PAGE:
The more important issue will be how we manage the explosion of new apps and services in the coming months and years. Trying on new social media platforms is not like trying on a pair of jeans. It takes an investment of time, effort and intellect – all of which are in increasingly limited supply as we navigate a world increasingly full of electronic distractions.

Responses
Toni 9 years ago

I think Facebook was a very natural home for instagram users by and large. It seems likely that the development of an Android version of the app, despite the wails of protest from iPhone users, was a condition of the sale being completed so that it could no longer be a niche site.

I wonder how long Lightbox will continue as it is, and whether it will get inundated with cat-snappers. Despite the app being android only (AFAIK) it doesn’t *feel* as though it has several million users yet. The live stream is a good feature, where every time an image is ‘liked’ it is briefly displayed, though after a while one starts to recognise the same images. I’m also wondering whether it’s another pointless time-sink for someone like me who has no intention of earning money from photography.

I was also going to write about wasting time being creative in areas that aren’t helpful, but maybe that’s a useful outlet after all.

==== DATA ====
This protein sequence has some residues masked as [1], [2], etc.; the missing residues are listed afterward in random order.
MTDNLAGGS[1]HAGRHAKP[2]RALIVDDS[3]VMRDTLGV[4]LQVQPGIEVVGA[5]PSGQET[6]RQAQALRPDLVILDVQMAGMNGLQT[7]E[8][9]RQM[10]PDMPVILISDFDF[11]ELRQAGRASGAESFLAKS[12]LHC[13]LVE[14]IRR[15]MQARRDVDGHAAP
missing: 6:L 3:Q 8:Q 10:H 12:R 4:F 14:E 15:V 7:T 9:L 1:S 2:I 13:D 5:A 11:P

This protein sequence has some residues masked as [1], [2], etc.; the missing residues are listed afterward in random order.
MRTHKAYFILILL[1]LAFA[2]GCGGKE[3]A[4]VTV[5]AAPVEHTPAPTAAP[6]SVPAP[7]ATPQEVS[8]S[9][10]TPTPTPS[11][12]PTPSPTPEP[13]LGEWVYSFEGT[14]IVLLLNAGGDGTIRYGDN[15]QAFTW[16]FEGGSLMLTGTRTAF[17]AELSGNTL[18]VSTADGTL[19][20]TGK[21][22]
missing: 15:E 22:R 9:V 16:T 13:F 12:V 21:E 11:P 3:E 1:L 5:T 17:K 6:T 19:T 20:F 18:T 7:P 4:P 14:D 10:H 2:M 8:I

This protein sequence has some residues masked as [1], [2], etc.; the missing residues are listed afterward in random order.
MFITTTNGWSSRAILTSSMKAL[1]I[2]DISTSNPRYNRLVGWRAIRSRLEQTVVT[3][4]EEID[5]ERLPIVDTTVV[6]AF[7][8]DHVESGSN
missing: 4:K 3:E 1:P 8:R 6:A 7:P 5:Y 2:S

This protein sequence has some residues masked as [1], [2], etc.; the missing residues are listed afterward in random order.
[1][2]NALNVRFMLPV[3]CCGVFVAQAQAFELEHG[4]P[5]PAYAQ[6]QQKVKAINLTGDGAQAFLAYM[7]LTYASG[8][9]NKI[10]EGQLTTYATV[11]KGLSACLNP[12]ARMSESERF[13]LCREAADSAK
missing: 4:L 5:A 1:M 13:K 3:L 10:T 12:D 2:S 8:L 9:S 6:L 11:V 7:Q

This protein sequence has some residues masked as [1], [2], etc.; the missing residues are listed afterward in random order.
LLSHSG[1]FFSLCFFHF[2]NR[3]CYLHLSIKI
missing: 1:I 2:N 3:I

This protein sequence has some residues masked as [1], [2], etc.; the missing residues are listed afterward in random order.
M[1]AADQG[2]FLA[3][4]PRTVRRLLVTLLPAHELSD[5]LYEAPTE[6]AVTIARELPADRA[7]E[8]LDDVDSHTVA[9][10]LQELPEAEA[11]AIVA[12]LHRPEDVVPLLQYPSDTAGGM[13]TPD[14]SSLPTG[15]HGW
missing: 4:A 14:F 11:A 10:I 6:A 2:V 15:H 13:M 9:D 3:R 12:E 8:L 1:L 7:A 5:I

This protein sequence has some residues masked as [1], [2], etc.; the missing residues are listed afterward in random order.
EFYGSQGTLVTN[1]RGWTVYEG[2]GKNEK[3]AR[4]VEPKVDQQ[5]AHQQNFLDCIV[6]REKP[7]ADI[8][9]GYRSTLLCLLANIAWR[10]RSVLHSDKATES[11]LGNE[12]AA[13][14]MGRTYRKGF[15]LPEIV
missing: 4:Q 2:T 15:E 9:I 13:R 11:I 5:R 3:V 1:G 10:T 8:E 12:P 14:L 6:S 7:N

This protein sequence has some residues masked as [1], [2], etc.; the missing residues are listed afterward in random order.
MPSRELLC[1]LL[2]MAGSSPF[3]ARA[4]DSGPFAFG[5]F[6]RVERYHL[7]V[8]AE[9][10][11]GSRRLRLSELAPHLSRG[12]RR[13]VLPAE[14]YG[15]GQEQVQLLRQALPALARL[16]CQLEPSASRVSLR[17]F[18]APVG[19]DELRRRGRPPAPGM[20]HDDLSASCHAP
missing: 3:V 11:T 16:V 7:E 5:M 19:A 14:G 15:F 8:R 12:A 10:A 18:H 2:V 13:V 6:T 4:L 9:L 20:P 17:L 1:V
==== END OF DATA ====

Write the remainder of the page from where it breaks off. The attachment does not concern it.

Fernando Gros 9 years ago

    Toni – I don’t know who was protesting, but as an iPhone user, I liked seeing the Android folks coming onto Instagram.

    FWIW, almost all the people I follow on Instagram are not professional photographers. There are a lot of pros using Instagram to pimp their work, for sure. But, it always seemed pointless to me, to use Instagram to post pictures taken with a top end camera! To be blunt, that was a lot more irritating than a flood of Android newbies.

Toni 9 years ago

Not being an instagram user I couldn’t have told you who was grumpy either, but there was an article on el reg about it: http://www.theregister.co.uk/2012/04/04/instagram_android_launch/

I agree about the pros pimping their work – it just doesn’t fit with the site ethos, and ‘commercial’ work often stands out just as though it’s trying to be sold. For me, it’s all the great amateurs (using reasonable gear) that make the site worthwhile. And the more I view, the more I find my tastes being influenced too, although I’m not happy that it makes trying to use effects to ‘rescue’ a lousy image seem less bad.

    Fernando Gros 9 years ago

    Toni – thanks for that link. An “interesting” perspective.

Mike Mahoney 9 years ago

The pros generally skip the middle man and just pimp their work right on Facebook.

I signed up with Instagram when it became available for Android, and so far my response is a solid “meh.” I don’t “follow” anyone on the Instagram site, so I’m probably not getting the full experience, whatever that is.

I much prefer Lightbox. While it’s true there are a lot of kittens and last night’s dinner on there (I post sunsets and clouds myself) I have found some real gems to follow, and the Android app is really nice to use. There are several people that I follow who do urban landscapes in various cities around the world, which fascinates me. (Including one in Singapore, if I recall…)